Poly(amines) Group - information sheet
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- About these substances
- Exposure of Canadians and the environment
- Key health and ecological effects (hazard)
- Risk assessment outcomes
- Important to know
- The Government of Canada conducted a science-based evaluation, called a screening assessment, of the Poly(amines) Group to address the potential for harm to Canadians and to the environment.
- Under the Canadian Environmental Protection Act, 1999 (CEPA 1999), the risk posed by a substance is determined by considering both its hazardous properties (its potential to cause adverse human health or ecological effects) and the amount of exposure there is to people and the environment. A substance may have hazardous properties; however, the risk to human health or to the environment may be low depending upon the level of exposure.
- As a result of this screening assessment, these 9 substances are considered to have low potential for risk to human health and the environment.
About these substances
- This screening assessment focuses on 9 substances referred to collectively under the Chemicals Management Plan (CMP) as the Poly(amines) Group. The substances are further sub-grouped into 3 groups:
- Poly(DADMAC): CAS RNs 26062-79-3, 26590-05-6
- Poly(EDMA): CAS RNs 25988-97-0, 42751-79-1, 52722-38-0
- Poly(ASPCA): CAS RNs 69418-26-4, 68130-99-4, 27967-29-9, and 68134-56-5
- These substances were previously evaluated under the second phase of polymer rapid screening, which identified low potential to cause harm to human health, but required further evaluation due to their potential to cause ecological harm.
- The 9 poly(amines) do not occur naturally in the environment.
- The Government gathers information on substances, including details on their sources and uses in Canada, to support the risk assessment and management of substances under the CMP.
- The poly(amines) have been reported to be mainly used in water and wastewater treatment, pulp and paper production, and oil field applications.
- Minor uses of both poly(DADMAC) substances include personal cleansing and grooming products, while minor uses of the poly(ASPCA) substances include liquid laundry and dishwashing detergent, automotive paints and coatings (CAS RN 68134-56-5) and adhesives and sealants (CAS RN 27967-29-9). Minor uses for poly(DADMAC) (CAS 26062-79-3 and 26590-05-6), poly(EDMA) (CAS 25988-97-0, 42751-79-1 and 52722-38-0) and poly(ASPCA) (CAS 69418-26-4) in food packaging materials have also been reported.
Exposure of Canadians and the environment
- Exposure to the general population from substances in the Poly(amines) group may vary from low to high.
- When used appropriately during wastewater treatment, substances in the Poly(amines) Group are not expected to remain in water. It is common for these substances to be highly removed during wastewater treatment, and residual amounts that reach the aquatic environment are expected to form solids and settle into sediments and therefore not be available.
Key health and ecological effects (hazard)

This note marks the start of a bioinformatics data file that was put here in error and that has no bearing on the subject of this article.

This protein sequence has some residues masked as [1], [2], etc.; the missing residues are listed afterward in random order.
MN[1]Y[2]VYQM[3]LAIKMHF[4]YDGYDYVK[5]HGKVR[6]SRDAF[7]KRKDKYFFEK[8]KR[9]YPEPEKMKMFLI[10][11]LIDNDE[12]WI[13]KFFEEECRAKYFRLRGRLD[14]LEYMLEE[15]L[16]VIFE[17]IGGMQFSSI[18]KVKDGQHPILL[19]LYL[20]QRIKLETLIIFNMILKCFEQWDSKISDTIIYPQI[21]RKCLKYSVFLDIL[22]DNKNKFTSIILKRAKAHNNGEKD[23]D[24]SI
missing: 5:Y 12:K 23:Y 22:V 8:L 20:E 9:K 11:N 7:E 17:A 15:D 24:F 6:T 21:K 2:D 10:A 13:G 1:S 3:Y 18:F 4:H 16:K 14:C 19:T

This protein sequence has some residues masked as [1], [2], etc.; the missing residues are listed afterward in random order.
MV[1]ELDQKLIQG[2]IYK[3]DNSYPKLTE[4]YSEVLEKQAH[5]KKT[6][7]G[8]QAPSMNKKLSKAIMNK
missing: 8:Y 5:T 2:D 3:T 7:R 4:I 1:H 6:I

- No effects on human health have been identified for the substances in the Poly(amines) Group.
- The 9 poly(amines) contain functional groups that may be associated with adverse effects to fish, invertebrates, and algae. However, when present with organic matter in waste streams and the receiving environment, the polymers are expected to show moderate to low toxicity to aquatic organisms, and low toxicity to terrestrial organisms in the natural environment.
Risk assessment outcomes
- Although human exposure was considered as high due to some consumer product uses, the human health hazard for these polymers is expected to be low. Therefore, on the basis of an overall risk potential it is unlikely that current levels of exposure to these substances will pose a human health risk.
- There are various properties of these polymers that reduce potential exposure to, or accumulation in, organisms; therefore there is low risk of harm to the environment from these substances.
- The Government of Canada published the Draft Screening Assessment for the Poly(amines) Group on November 10, 2018. This publication has a 60-day public comment period ending on January 9, 2019.
Proposed screening assessment conclusions
- As a result of this assessment, the Government is proposing that the 9 substances in the Poly(amines) Group are not harmful to human health at current levels of exposure.
- The Government is also proposing that these substances are not entering the environment at levels that are harmful to the environment.
Important to know
- Poly(ADMAC) and poly(ASPCA) polymers may be found in products available to consumers. Canadians should follow any safety warnings and directions on product labels and dispose of products responsibly.
- Canadians who may be exposed to these substances in the workplace can consult with their employer and an occupational health and safety (OHS) representative about safe handling practices, applicable laws, and requirements under OHS legislation and the Workplace Hazardous Materials Information System (WHMIS).
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